• I think that there are two questions here – what is the meaning of the story in the later Gospels which are looking to depict Jesus in as positive a light as possible and support a Gentile mission that he did not directly, and what if anything is historical in the story. I think that in the process of asking about the former, it also helps us see a layer relevant to the latter which has been overlaid and transformed in the process of Christian usage and adaptation of the story.

          • Gary

            I think the actual conclusion of the story would indicate pretty clearly that the story is made up, either by the author of Mark, or a madeup oral story.
            “Mark 7:29–30 (ASV): And he said unto her, For this saying go thy way; the demon is gone out of thy daughter. 30And she went away unto her house, and found the child laid upon the bed, and the demon gone out.”

            Can’t believe an actual remote healing. If the most important part of the story (the healing) is not true historically, then why would an interpretation that Jesus actually reached out to a poor Gentile woman be true (and the important part of the story)? Obviously (to me), not a historically true story. Not a Q story either. A Mark’s author feel-good story.

          • John MacDonald

            I think it’s a general hermeneutic principle that we should probably suspend judgment on the historicity of a pericope that the early church would have had reason to invent, such as one with theological overtones, teaching a moral, or, to use your phrasing: A Mark’s author feel-good story.

          • Gary

            But you’re not suggestion the the story is true, are you?

            “it’s a general hermeneutic principle that we should probably suspend judgment on the historicity of a pericope…”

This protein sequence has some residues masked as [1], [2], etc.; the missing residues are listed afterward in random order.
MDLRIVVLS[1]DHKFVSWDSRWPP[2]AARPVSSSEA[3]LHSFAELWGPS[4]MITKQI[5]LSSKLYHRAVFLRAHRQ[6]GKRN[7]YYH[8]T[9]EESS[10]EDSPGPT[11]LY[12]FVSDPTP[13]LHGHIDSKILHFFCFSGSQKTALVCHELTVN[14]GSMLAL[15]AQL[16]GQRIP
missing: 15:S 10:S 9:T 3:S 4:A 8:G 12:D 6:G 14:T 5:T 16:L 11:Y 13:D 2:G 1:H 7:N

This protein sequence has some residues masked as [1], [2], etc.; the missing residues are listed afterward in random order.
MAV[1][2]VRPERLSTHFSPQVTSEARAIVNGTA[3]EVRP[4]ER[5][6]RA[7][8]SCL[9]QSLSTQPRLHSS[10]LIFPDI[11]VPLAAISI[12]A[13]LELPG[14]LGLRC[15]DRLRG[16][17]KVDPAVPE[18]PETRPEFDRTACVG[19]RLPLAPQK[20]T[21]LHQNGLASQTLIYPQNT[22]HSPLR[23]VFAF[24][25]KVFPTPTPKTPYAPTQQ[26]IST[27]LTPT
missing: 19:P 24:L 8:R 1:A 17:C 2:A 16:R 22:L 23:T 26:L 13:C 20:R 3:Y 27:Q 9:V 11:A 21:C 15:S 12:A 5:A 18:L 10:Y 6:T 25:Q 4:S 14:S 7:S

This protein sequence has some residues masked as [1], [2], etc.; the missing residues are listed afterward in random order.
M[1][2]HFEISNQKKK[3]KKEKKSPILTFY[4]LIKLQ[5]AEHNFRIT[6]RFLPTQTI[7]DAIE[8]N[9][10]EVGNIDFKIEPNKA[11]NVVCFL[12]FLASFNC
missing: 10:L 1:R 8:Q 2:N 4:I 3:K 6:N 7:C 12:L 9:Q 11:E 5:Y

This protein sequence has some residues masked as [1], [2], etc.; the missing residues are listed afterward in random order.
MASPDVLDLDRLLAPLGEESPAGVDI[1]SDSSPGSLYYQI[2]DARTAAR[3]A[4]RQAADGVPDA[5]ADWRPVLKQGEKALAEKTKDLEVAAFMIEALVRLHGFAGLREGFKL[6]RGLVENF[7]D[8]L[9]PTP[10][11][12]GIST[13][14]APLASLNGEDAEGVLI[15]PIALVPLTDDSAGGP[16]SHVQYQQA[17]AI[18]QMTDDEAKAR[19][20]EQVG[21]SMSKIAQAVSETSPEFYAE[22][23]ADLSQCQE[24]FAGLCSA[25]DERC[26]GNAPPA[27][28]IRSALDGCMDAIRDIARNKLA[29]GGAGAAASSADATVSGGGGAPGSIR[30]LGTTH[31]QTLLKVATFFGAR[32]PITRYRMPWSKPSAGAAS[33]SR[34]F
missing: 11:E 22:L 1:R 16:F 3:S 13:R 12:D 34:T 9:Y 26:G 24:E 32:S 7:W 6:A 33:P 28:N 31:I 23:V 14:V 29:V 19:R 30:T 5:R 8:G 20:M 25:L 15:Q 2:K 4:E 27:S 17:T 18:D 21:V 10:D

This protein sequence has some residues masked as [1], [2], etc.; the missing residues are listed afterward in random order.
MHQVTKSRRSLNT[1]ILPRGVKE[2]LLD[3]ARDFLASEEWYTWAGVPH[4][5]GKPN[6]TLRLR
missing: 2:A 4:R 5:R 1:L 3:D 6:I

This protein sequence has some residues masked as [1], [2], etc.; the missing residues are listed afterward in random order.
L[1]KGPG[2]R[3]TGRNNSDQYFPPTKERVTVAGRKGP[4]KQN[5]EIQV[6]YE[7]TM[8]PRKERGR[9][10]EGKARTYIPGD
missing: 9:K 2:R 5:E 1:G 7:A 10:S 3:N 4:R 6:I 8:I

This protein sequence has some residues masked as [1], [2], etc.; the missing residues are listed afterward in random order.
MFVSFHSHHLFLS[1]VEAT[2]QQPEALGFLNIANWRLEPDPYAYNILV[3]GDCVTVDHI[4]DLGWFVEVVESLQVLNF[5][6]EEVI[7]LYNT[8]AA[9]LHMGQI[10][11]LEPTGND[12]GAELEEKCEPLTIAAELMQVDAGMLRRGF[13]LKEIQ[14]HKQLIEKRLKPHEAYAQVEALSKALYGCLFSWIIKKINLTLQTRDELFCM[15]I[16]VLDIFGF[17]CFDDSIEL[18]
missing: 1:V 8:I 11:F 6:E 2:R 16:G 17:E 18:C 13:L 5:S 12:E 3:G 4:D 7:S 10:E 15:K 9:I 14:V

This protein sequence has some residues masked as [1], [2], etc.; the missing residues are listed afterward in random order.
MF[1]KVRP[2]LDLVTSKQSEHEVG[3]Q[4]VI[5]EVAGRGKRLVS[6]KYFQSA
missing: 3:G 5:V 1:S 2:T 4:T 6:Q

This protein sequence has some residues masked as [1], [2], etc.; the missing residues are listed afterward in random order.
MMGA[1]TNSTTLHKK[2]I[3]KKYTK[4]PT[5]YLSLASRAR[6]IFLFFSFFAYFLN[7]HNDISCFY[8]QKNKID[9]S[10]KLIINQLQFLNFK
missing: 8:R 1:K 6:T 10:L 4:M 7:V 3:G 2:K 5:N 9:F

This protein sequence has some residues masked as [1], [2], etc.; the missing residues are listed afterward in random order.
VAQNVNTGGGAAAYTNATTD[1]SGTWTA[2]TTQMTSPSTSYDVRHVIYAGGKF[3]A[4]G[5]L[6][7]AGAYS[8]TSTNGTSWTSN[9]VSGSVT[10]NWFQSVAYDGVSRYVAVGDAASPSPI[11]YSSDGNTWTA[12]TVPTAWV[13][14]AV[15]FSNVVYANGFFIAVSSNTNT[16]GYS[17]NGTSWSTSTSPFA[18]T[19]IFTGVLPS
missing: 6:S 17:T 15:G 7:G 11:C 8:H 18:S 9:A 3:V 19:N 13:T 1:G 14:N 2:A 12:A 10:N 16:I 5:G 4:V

If that’s the case, then the moral of the story is the Universal Church’s moral, not necessarily Jesus’. Big difference. And relating to the blog post title, if not historic, then Jesus didn’t really learn anything from the woman 🙂

          • Gary

            Suggesting that – spell check episode.

          • John MacDonald

            I think that it is fair to say that most of what the church preserved regarding the biography of Jesus, either demonstrating Jesus in theological terms, illustrating a moral, or dressing him up as a super-nice guy, is stuff the church wanted to preserve, so it is left open as to whether it actually happened, or even if there is a kernel of historical truth to it. I think the early story tellers invented the Jesus miracle stories, for instance, because I am secular and don’t believe in miracles. Some of the stuff seems basically falsified, like when Matthew has Jesus’s biography recapitulate the story of Moses.

            Did the historical Jesus encounter the woman in the story, and did the encounter reflect the story handed down to us? Maybe, but I don’t see any reason to think so. Perhaps there is a particularly sophisticated line of argument that can get past the Hermeneutic Wall that the early church would have had reason to invent the story, but I don’t know what that argument would look like.

          • Gary

            “the early church would have had reason to invent the story…”
            I didn’t exactly mean that. More like oral stories generated by people. Although I think this story was preserved because of the Jesus prediction of the Gentile mission.

            I find the earlier poop story combined with the dog story interesting. Not Q but possible tie in with Gospel of Thomas sayings, either early or late (although also not so historic, I think).
            “(4) And if you go into any land and wander from place to place, (and) if they take you in,
            (then) eat what they will set before you. Heal the sick among them!
            (5) For what goes into your mouth will not defile you. Rather, what comes out of your mouth will defile you.”

            (1) “Do not give what is holy to the dogs, lest they throw it upon the dunghill.
            (2) Do not throw pearls to swine, lest they turn into [mud].”

            Maybe the author of Mark got inspired after reading Thomas!